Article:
Put in bulbs. Envision your yard filled with colorful crocuses, hyacinths, daffodils and tulips in a few months, and you'll be glad to know you can still plant spring-blooming bulbs until the ground starts to freeze. Just be sure to purchase firm, large, healthy-looking bulbs, even if they're on clearance!
Add mums to your deck, patio or garden. Florist's mums aren't winter-hardy but are tidy-looking with large flowers; they're perfect for pots. Garden mums are more wild-looking and will come back again next year; plant them in the ground as perennials.
Wrap trees. Young trees, those just a year or two old, and fruit trees will appreciate a protective wrap around their trunks. The rolls of paper, plastic or foam-based wrap will protect trees from winter scald and rabbit damage. Remove in the spring.
Wrap roses in cold regions. In Zones 5 and colder, wrap tender types of roses in burlap. With hybrid teas, the least cold-hardy of all, instead of burlap use chicken wire or another material to make a collar at least 2 feet high around the rose and fill in with straw or chopped autumn leaves.
Mulch roses. Heap 6 inches to 1 foot of loose soil or compost over the base of your rosebushes to protect them from winter extremes.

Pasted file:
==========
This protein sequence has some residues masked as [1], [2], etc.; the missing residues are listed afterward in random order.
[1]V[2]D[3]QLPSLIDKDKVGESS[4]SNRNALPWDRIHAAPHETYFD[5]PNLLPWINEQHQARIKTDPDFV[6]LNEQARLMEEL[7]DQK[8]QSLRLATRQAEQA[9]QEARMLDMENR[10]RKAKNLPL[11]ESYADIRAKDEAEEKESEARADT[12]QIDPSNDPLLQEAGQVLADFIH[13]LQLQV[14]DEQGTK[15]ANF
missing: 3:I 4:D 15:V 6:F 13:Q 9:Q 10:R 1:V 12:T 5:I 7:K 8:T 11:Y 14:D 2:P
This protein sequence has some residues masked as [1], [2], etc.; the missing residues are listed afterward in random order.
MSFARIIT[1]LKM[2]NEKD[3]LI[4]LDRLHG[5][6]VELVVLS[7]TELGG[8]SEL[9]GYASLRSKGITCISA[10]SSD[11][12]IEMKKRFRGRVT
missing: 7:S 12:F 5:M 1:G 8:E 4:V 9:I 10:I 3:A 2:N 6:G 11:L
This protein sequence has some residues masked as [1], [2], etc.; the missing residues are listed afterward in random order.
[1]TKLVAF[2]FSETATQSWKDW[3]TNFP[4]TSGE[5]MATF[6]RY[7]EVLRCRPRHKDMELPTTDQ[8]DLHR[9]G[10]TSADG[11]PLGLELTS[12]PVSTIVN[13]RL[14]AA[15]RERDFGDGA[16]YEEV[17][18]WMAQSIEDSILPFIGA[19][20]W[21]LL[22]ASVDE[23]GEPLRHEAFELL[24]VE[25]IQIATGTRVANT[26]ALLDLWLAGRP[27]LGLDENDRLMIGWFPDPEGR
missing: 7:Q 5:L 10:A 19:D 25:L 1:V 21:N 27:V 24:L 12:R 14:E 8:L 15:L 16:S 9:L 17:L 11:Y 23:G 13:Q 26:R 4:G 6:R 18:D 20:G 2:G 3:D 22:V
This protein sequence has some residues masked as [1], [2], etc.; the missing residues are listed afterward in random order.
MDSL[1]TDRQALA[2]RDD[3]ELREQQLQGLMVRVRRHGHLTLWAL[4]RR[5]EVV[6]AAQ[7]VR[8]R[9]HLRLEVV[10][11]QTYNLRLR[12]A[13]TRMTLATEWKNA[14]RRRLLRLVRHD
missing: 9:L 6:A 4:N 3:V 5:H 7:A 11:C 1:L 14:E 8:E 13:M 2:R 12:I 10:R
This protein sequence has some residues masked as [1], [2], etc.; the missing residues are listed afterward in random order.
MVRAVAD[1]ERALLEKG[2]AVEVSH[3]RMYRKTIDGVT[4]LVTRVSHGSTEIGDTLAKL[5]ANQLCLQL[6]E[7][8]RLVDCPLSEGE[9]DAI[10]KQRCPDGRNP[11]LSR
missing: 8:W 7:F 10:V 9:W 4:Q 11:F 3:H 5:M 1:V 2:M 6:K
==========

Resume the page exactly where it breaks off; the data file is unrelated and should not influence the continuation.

Mulch strawberries with straw. Do this before the temperature drops to 20°F, then put large branches or other weights on top to keep the straw from blowing.
Keep raking! Don't worry about leaves that collect around shrubs and perennial plantings—they'll provide protection until spring. But don't allow leaves to hang out for more than a few days on lawns because they suffocate the grass.
Water as needed. If the fall has been unseasonably dry, water newly planted trees, shrubs and other new plantings.
Clean out beds. After the first killing frost, tear out annuals and cut back perennials, except those you'd like to keep standing for winter interest, such as sedum and grasses. You can also cut back perennials in the early spring, but you might as well get started on the task now.
Store tender bulbs. After the first frost, dig up tender bulbs, such as gladiolus, cannas, dahlias and caladiums, that won't survive the winter. Store indoors in a cardboard box or paper bag filled with sawdust or other dry, loose material. This will let them "breathe" so they'll be ready for replanting next spring.
Care for metal tools. After scrubbing and drying metal tools, rub them with a bit of motor, vegetable or linseed oil to prevent rust. Use a tool file to sharpen dull tools, or take them in for sharpening.
Service your mower. If you've made your final mowing of the season, run the mower until all gasoline is gone. Clean the top and underside of the mower for winter storage. Follow manufacturer directions on oil and oil filters. Have the blade sharpened.
Remove hoses. Unscrew them from outdoor faucets, or freezing may damage the faucet. Drain hoses and store for the winter.